Monday, May 19, 2014

Book Review: Partials by Dan Wells

Back in, I think, sixth grade, my teacher read us the novel The Girl Who Owned a City, in which a virus has swept across the world killing everyone thirteen and older.  I was completely drawn in to the idea of this small, vulnerable part of the population having to figure out how to survive without their natural guides and protectors.

Of course, as often happens, the book had lost quite a bit of its luster when I picked it up again as an adult.  It didn't quite match up to the thrilling masterpiece I remembered from my youth.  There are several holes in the plot you could drive a truck through, the main character is far less sympathetic than she was in my imagination, and it was much more didactic than is good for what should be a fast-paced story.  At times it seemed that the author had written the novel merely as a vehicle for his particular political philosophy.  It was disappointing.

Regardless, I'm still nostalgic for how that book made me feel at age 11 and I was pleasantly surprised when I found in Partials the grown-up, well-written inverse of this tale.  Partials is a worthy and stand-out addition to the plethora of current dystopian future series.

Years ago, American scientists created "engineered organic beings" to be soldiers in a war with China. Visually indistinguishable from humans, these Partials won the war but eventually rebelled against their second-class status.  To prevail over their former masters, they released a virus to which they were immune, but that has wiped out the vast majority of the human population and has killed every child born in the past 12 or so years as well.

No children means no future and the few human survivors holed up on Long Island are desperate to find a cure.  So far, the strategy has been to require all women to get pregnant within two months of their 18th birthday and to continue having children as quickly as possible, reducing women of child-bearing age to little more than "just a uterus with legs."  But, theoretically, if enough babies are born at least one has to survive, right?  Not so far.  Thousands of infants have died within a few days of being born.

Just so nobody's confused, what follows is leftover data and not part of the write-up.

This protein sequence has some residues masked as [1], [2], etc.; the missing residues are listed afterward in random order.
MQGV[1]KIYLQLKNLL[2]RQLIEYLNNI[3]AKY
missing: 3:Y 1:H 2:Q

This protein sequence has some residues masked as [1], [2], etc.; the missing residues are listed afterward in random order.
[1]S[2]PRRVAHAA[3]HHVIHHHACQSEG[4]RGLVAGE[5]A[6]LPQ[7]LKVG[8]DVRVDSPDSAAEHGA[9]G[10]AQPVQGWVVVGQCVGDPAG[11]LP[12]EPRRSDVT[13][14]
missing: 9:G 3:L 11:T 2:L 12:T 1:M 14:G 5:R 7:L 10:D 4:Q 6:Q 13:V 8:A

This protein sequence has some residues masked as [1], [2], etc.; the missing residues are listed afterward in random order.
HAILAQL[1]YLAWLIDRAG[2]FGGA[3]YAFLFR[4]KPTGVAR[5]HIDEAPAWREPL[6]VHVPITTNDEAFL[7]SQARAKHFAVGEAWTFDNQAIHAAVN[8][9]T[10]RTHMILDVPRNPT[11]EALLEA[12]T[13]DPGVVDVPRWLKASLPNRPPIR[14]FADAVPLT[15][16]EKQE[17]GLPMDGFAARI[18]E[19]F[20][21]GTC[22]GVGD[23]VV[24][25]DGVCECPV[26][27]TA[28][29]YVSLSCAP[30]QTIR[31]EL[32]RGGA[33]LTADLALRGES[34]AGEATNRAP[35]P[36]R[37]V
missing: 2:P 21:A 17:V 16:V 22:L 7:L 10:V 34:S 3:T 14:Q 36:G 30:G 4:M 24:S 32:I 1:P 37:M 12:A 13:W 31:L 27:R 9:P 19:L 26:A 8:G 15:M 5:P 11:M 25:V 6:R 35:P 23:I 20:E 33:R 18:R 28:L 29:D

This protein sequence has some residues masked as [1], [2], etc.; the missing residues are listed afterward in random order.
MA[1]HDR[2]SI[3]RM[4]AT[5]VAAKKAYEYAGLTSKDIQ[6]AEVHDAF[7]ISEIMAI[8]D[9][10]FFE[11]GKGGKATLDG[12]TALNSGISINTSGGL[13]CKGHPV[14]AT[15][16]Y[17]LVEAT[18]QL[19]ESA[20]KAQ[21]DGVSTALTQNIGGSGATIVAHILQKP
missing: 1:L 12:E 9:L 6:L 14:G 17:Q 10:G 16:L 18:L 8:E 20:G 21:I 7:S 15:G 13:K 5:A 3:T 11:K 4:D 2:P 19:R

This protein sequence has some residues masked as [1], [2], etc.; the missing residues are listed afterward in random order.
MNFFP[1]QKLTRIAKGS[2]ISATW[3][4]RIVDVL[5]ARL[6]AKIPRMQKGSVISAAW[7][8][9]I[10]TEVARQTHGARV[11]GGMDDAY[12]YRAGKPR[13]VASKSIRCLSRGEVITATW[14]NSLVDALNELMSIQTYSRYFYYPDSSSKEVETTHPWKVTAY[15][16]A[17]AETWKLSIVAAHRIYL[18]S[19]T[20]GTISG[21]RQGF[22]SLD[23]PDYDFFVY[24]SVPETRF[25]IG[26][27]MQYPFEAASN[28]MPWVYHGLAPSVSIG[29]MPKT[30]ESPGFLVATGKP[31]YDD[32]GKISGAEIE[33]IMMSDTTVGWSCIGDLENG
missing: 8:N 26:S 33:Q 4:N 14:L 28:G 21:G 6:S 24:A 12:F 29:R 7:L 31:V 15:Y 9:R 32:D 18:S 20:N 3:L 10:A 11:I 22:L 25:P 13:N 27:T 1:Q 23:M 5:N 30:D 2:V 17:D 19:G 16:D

Kira, a sixteen-year-old medic-in-training, is determined to find the answers, especially when she finds out that a dear friend is expecting.  Since all other avenues have failed, she decides to branch out from humans: she needs to study a Partial.  She and a few friends plan an excursion in Partial territory to find and capture one, but, naturally, it ends up being far more than they bargained for.

This sci-fi story has action, moral dilemmas, political intrigue, fascinating non-didactic philosophical discussion, just a touch of romance, unexpected twists, an optimistic-against-all-odds tone, and a great cliff-hanger.  The library just notified me that the second book in the sequence, Fragments, is ready for me to pick up and I can't wait to dig in!

** In the interests of full disclosure, let me mention the author Dan Wells and I were friends eons ago during our freshman year of college.  I haven't spoken to him in years and didn't even know he was a published author until very recently.  I'm thoroughly enjoying catching up on his oeuvre.

by Dan Wells
ISBN: 9780062071040
Buy it from Amazon here: (hardcover, paperback, ebook, audiobook)
Find it at a local independent bookseller.
Look it up on Goodreads.
Check it out at your local library (find the nearest one here)

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